Lucy, William (DNB00)
LUCY, WILLIAM (1594–1677), bishop of St. David's, born at Hurstbourne, Hampshire, in 1594, was the fourth son of Sir Thomas Lucy of Charlecote by his second wife, Constance, daughter and heiress of Richard Kingsmill of Highclere, Hampshire [see under Lucy, Sir Thomas]. Entering Trinity College, Oxford, in 1610, he graduated B.A. on 18 Nov. 1613, and in the following year studied at Lincoln's Inn. But ‘upon second thoughts, and perhaps a desire of a sedate and academical life’ (Wood, Athenæ Oxon. (Bliss), iii. 1127), he entered Caius College, Cambridge, as a fellow-commoner on 12 June 1615, and proceeding M.A. in the following year, lived at Cambridge until 1619, when he became rector of Burghclere, Hampshire. In 1621 he obtained also the living of Highclere, and about the same time was appointed chaplain to the Duke of Buckingham, on the recommendation of James I, who told the duke ‘that he should have an eye upon him as occasions served’ (ib.) In a sermon preached by Lucy at Cambridge on Commencement Sunday, 23 June 1622, he expressed strong Arminian views, and excited so much hostility (Cooper, Annals of Cambridge, iii. 145) that he narrowly escaped rejection when he supplicated the B.D. degree in 1623 (Mullinger, Univ. of Cambr.)
Lucy lived quietly at Burghclere until the outbreak of the civil war, when he was ‘both active and passive to his ability in the great cause’ (Tanner MSS. cxlvi. 133). He lost his library, which he had been at great pains to collect (Observations … of divers errors … in Hobbes's Leviathan, 1657, Epistle to the Reader), and at last (1656?) his livings were sequestered (Clarendon State Papers, 1656, No. 664; Walker, Sufferings of the Clergy, p. 298). At the Restoration he became bishop of St. David's, his consecration taking place at Westminster on 18 Nov. 1660. He was present at the Savoy conference, but took no part in the debates (Palmer, Nonconformist's Memorial, 2nd edit. i. 29).
Lucy entered on his incumbency in difficult circumstances. The cathedral at St. David's, the collegiate church at Brecon, and the bishop's houses at Brecon and Abergwilly were practically in ruins. The diocese, one of the largest in the kingdom, was without efficient organisation, and during the civil war and the protectorate, active as the dissenting preachers had been in the more populous districts, the smaller parishes had suffered from lack of ministrations of any kind. The revenues of the see were meagre, and Lucy did little to remedy this state of things. From a return made in 1670 (Tanner MSS. cxlvi. 126, 127), it appears that during the first ten years of his episcopate the expenses of the diocese amounted to 2,700l., including 1,500l. spent in the restoration of the collegiate church and the bishop's and prebend's houses at Brecon, and 200l. in augmentation of poor vicarages. Lucy complained that the bishopric had ‘never maintained his expenses with a frugal hospitality,’ and that he was ‘the poorest bishop in England or Wales’ (ib. cxlvi. 133).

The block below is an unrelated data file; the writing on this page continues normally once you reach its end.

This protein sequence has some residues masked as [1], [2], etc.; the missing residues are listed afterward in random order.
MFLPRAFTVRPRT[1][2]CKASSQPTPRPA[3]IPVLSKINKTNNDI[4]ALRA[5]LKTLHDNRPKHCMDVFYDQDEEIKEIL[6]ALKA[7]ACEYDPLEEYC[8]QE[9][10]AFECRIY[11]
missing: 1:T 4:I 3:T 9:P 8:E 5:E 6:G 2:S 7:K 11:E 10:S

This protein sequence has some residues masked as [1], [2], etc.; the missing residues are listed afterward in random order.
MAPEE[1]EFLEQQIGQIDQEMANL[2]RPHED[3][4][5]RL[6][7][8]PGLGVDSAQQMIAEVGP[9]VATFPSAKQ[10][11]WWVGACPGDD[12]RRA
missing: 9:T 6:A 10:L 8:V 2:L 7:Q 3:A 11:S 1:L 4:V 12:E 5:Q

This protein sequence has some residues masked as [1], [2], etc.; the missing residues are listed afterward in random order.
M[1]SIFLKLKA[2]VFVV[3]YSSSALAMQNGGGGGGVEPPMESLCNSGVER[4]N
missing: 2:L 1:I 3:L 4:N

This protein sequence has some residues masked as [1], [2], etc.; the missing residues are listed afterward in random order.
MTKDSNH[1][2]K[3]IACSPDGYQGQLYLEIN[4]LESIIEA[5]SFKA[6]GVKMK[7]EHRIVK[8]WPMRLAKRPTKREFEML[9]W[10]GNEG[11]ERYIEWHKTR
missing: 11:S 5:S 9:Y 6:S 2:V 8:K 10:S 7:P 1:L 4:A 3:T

Lucy insisted with impolitic vehemence on the rights of his office. William Nicholson, bishop of Gloucester, who held the archdeaconry of Brecon in commendam, claimed the right, nomine suo proprio, of holding visitations and correcting faults in the clergy. There can be no doubt that he exceeded his powers, although the limits of the archdeacon's jurisdiction were not clearly defined. Lucy contended that he could only sit either by himself or his surrogate with the chancellor, to collect his procurations, but ‘his visitation, as it was unseasonable in time, so it was erroneous in the business he undertook to meddle with—invading all jurisdiction episcopal, which was never, as I can learn, attempted by any’ (Lucy to Archbishop Sheldon, 19 Oct. 1663, ib. xlvii. 51). Archbishop Sheldon vainly counselled peace. ‘My jura episcopalia are things entrusted to me,’ wrote Lucy, ‘and I ought to render a fair account to my successor how I have preserved them for him’ (ib.) The two bishops had a stormy meeting on 8 Oct. 1664, when Lucy told Nicholson that he would not have his clergy oppressed or his officers deprived of their fees (ib. cxlvi. 139), and at last inhibited him from holding visitations in the archdeaconry. The point in dispute was referred to the Bishops of London and St. Asaph, whose award confirmed Lucy's decision. One result of this quarrel was that the right of holding visitations in the diocese of St. David's remained in abeyance, until it was restored within the last thirty years (A. L. Bevan, History of St. David's, pp. 196, 197).